University of Michigan. "Race-based misdiagnosis still remains a health care problem." ScienceDaily. www.sciencedaily.com/releases/2010/01/100106193432.htm (accessed March 30, 2015).

Share This


More From ScienceDaily



More Mind & Brain News

Monday, March 30, 2015

Featured Research

from universities, journals, and other organizations


Featured Videos

from AP, Reuters, AFP, and other news services

AAA: Distracted Driving a Serious Teen Problem

AAA: Distracted Driving a Serious Teen Problem

AP (Mar. 25, 2015) While distracted driving is not a new problem for teens, new research from the AAA Foundation for Traffic Safety says it&apos;s much more serious than previously thought. (March 25) Video provided by AP
Powered by NewsLook.com
Smartphone Use Changing Our Brain and Thumb Interaction, Say Researchers

Smartphone Use Changing Our Brain and Thumb Interaction, Say Researchers

Reuters - Innovations Video Online (Mar. 25, 2015) European researchers say our smartphone use offers scientists an ideal testing ground for human brain plasticity. Dr Ako Ghosh&apos;s team discovered that the brains and thumbs of smartphone users interact differently from those who use old-fashioned handsets. Jim Drury went to meet him. Video provided by Reuters
Powered by NewsLook.com
Many Don't Know They Have Alzheimer's, But Their Doctors Do

Many Don't Know They Have Alzheimer's, But Their Doctors Do

Newsy (Mar. 24, 2015) According to a new study by the Alzheimer&apos;s Association, more than half of those who have the degenerative brain disease aren&apos;t told by their doctors. Video provided by Newsy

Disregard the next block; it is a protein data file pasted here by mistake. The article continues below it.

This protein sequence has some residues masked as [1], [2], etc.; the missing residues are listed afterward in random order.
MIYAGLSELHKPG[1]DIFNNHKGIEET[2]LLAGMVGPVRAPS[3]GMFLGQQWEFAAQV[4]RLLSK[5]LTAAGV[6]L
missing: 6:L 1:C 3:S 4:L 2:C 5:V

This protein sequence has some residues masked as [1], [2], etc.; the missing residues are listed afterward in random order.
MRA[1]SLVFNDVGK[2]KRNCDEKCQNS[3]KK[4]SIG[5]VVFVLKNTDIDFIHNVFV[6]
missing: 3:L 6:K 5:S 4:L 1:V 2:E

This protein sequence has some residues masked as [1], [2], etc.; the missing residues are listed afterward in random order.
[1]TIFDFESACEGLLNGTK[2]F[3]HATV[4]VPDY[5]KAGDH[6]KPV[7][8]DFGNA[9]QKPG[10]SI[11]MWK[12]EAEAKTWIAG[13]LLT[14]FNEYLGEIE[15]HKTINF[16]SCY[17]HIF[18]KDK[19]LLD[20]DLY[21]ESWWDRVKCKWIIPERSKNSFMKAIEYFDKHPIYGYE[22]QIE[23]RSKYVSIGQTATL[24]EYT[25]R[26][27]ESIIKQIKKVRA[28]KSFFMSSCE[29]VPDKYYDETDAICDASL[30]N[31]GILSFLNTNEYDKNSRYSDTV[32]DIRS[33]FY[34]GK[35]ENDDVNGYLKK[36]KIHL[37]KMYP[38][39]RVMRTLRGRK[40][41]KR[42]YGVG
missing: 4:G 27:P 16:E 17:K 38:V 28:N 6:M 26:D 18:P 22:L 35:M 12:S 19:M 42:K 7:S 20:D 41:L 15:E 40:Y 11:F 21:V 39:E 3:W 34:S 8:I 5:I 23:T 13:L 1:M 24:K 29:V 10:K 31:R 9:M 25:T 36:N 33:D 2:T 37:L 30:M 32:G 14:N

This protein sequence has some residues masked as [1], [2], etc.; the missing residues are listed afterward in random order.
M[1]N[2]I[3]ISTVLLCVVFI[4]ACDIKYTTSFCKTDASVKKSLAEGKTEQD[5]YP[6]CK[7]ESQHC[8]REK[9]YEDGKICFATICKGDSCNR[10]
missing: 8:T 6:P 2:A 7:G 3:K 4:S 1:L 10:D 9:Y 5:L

Powered by NewsLook.com
A Quick 45-Minute Nap Can Improve Your Memory

A Quick 45-Minute Nap Can Improve Your Memory

Newsy (Mar. 23, 2015) Researchers found those who napped for 45 minutes to an hour before being tested on information recalled it five times better than those who didn&apos;t. Video provided by Newsy
Powered by NewsLook.com

Search ScienceDaily

Number of stories in archives: 140,361

Find with keyword(s):
Enter a keyword or phrase to search ScienceDaily for related topics and research stories.

Save/Print:
Share:

Breaking News:

Strange & Offbeat Stories


Health & Medicine

Mind & Brain

Living & Well

In Other News

... from NewsDaily.com

Science News

Health News

Environment News

Technology News



Save/Print:
Share:

Free Subscriptions


Get the latest science news with ScienceDaily's free email newsletters, updated daily and weekly. Or view hourly updated newsfeeds in your RSS reader:

Get Social & Mobile


Keep up to date with the latest news from ScienceDaily via social networks and mobile apps:

Have Feedback?


Tell us what you think of ScienceDaily -- we welcome both positive and negative comments. Have any problems using the site? Questions?
Mobile: iPhone Android Web
Follow: Facebook Twitter Google+
Subscribe: RSS Feeds Email Newsletters
Latest Headlines Health & Medicine Mind & Brain Space & Time Matter & Energy Computers & Math Plants & Animals Earth & Climate Fossils & Ruins